The best one’s that I recall were those when I was a child; sitting cross-legged on the bed with Laura, watching Dick Clark count down the new year while our parents danced and ate and did adulty-things in the grand ballroom at Hôtel Le Chantecler. We were exhausted from a full day of skiing, but found it within ourselves stay awake for the big moment: a new year!

When midnight struck we yelled and threw homemade confetti all over the room. We found bits of ripped up colored paper tangled into our hair for days afterward, and it was beautiful.

As time moved forward we stopped going on our annual ski trips to Canada, and Laura and I parted ways on New Year’s Eve, to hang out with our respective friends. When I was a senior in high school, I went to a party at Melissa’s house. She was one of my best friends, so I had made arrangements to sleep at her place after the festivities.

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First Date With a “Friend” (Segment C)

Segment A

Segment B

 

When Maggie cargot home, nine minutes late, I was already in the car. “Get in,” I said through the open passenger-side window, sounding remarkably predator-esque.

“What?”

“Get in the car; I’ll explain on the way.” Now I was beginning to sound like a marauder who’d just finished off a bank heist. After a hasty explanation of the plan and a promise of 50% of the payment when I received it from the Morgans, I was on my way back home.

When I pulled into my driveway, my insides screamed. There, in back of my mom’s sedan, sat an unfamiliar silver Honda Accord. Shit! How long had he been here? Did my mom say anything embarrassing? Are there going to be baby pictures of me naked in the tub out on the coffee table for him to peruse? I took a breath, hoped that my face had returned to a normal color (rather than the fuschia-shade that it tended toward when I was flustered), and opened the front door.

“HeysorryI’mlateIwasdroppingmysisteroffattheplacewhereI’msupposedtobedogsittingIhopeyouweren’twaitinglongsosorry-” My mom, thankfully, cut me off from my nervous, incoherent rambling.

“No, no. Chris and I were just talking about your plans to see the concert tonight. It sounds like a lot of fun.”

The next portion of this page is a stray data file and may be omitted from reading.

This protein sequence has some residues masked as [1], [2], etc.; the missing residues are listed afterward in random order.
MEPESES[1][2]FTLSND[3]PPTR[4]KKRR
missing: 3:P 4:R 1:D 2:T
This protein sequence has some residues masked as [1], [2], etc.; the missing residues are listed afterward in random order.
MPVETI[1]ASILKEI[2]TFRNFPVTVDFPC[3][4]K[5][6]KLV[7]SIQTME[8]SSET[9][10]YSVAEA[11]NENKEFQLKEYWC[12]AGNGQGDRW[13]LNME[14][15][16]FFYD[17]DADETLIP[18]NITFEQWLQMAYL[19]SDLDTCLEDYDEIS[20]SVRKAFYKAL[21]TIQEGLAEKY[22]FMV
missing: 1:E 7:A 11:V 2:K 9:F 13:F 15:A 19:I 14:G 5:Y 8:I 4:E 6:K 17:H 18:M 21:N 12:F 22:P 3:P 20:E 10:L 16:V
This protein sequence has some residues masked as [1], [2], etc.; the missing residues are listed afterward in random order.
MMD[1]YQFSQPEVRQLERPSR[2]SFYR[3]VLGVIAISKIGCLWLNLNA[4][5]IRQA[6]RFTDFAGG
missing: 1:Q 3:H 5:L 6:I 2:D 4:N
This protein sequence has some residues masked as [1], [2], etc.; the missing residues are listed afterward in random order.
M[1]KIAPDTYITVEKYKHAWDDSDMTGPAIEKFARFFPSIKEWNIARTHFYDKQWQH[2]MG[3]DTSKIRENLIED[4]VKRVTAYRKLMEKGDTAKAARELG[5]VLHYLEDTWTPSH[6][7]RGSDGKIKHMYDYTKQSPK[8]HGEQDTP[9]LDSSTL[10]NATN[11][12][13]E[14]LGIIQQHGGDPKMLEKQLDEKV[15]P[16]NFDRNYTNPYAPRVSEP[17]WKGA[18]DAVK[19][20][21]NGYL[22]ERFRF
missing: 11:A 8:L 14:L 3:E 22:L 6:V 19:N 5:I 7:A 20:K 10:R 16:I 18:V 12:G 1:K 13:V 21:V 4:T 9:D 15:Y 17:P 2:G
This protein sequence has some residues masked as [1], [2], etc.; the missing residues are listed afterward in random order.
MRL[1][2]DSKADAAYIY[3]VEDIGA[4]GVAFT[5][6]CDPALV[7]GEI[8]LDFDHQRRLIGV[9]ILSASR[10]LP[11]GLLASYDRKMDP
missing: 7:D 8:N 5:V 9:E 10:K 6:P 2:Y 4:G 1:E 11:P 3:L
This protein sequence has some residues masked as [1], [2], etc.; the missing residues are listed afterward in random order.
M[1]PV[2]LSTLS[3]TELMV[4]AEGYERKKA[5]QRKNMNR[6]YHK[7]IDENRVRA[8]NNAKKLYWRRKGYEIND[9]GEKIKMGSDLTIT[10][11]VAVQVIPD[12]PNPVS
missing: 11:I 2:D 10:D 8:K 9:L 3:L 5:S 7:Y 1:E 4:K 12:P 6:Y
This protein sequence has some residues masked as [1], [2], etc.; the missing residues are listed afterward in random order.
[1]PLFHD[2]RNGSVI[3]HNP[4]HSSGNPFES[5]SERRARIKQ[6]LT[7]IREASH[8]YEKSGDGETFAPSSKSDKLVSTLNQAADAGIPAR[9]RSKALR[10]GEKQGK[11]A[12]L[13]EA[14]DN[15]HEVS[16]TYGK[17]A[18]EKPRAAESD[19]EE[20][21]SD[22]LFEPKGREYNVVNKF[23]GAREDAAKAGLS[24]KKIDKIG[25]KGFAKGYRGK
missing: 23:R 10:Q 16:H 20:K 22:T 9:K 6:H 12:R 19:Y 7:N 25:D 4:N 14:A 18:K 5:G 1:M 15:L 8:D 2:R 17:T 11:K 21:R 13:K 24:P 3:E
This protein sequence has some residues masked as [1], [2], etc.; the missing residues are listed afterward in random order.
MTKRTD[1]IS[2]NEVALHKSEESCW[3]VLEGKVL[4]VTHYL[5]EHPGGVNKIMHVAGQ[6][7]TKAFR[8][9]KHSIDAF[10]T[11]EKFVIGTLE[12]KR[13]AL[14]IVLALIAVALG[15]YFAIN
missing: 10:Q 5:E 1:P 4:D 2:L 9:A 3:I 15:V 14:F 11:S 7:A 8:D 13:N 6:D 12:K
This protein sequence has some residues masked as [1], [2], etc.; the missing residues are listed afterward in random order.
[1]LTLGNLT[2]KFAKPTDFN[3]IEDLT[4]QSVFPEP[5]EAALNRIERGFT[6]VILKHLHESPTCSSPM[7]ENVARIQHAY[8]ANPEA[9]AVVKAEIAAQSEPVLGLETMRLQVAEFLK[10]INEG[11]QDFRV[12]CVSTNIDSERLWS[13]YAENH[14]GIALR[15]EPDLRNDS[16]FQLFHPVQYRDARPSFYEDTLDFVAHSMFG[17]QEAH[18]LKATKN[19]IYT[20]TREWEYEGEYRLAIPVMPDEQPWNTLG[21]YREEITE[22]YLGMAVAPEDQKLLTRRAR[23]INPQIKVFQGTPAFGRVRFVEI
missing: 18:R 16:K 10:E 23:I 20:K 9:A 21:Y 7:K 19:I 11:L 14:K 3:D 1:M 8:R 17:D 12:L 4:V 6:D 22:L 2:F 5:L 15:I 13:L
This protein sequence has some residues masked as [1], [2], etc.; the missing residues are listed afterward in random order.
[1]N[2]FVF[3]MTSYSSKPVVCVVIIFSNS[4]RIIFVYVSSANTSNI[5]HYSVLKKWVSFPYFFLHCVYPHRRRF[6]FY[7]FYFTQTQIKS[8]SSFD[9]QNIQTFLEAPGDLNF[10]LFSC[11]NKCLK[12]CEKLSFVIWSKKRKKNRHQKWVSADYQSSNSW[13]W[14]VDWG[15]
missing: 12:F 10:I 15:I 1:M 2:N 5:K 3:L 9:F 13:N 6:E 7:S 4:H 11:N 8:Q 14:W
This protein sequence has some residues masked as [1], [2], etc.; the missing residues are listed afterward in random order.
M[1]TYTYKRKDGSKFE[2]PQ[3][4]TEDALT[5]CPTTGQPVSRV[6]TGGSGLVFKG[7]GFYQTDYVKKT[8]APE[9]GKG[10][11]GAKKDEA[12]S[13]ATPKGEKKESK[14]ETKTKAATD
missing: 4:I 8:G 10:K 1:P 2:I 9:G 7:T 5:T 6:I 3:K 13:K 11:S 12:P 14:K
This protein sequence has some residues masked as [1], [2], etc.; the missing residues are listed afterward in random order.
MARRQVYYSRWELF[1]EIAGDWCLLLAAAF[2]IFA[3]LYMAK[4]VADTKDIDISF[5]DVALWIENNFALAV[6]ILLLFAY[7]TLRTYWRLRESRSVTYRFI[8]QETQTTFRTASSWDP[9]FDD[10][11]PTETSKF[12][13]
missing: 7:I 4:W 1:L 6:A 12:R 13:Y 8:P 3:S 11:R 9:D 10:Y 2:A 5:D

“Yeah, I haven’t been here long. We should probably get a move on though, if we want to make it on time. Thank you Mrs. Anderson.” He was so freaking polite. I kept my mouth shut tightly this time and nodded, then kissed my mom goodbye.

We jumped in his car and were on our way. The radio was playing Kashmir. “Oh! I love Led Zeppelin!” I was thankful that my voice had toned down in volume and speed.

“Yeah- great song,” he replied. “I figured we’d stop at a liquor store on the way in to grab some drinks for our journey”

God forbid a couple of 23 year olds didn’t have alcohol while participating in an activity.

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Repression

In lieu of therapy (which I am clearly in desperate need of) I am writing down my random thoughts in the hopes that, once purged, they will be irrevocably gone from my mind.

For that reason I will begin with what seems like it would be a quite ordinary query from a person in the psychological field.

Dr. Shrinkowitz: How would you describe yourself in three words? Be honest.
Me: (with a sappy, yet bashful, smile) sweet, helpful, nice.

It baffles me that the subconscious can be so misguided.

A few years ago, these are the exact adjectives that I would have used to define myself (as long as I was feeling generous with the niceties), both now and in the past. All of that changed, however, in the last few months. It’s not that I suddenly became a bad person; in fact, those traits that I had said before are ones that I would use to characterize myself today (again: don’t think me an egotistical ass, the personal unpleasantries of my personality will come through soon enough). It is the memories that I have of my past that have come creeping back slowly, infiltrating my every thought. At unexpected moments, new (often disturbing) recollections of events that happened during my adolescence seem to manifest themselves in my brain, causing sudden anxiety: my fingers tingle, my stomach leaps about, and I begin to feel sick.
Repression
Lest anyone perceive this as an admission of illegal practices, let me assure you, dear reader: I was simply being a bit, well, tart (for lack of a better word) throughout these years. Could it have been the all-too-conventional daddy issues? Perhaps it was a call for attention? Acceptance? Whatever “it” happened to be, the solution wasn’t found until adulthood, when I finally felt content. How, you may ask, did it affect others.

Cheating on trusting boyfriends;

Breaking up friendships;

Pouncing on the romantic companion of another;

Unfortunately, the list goes on.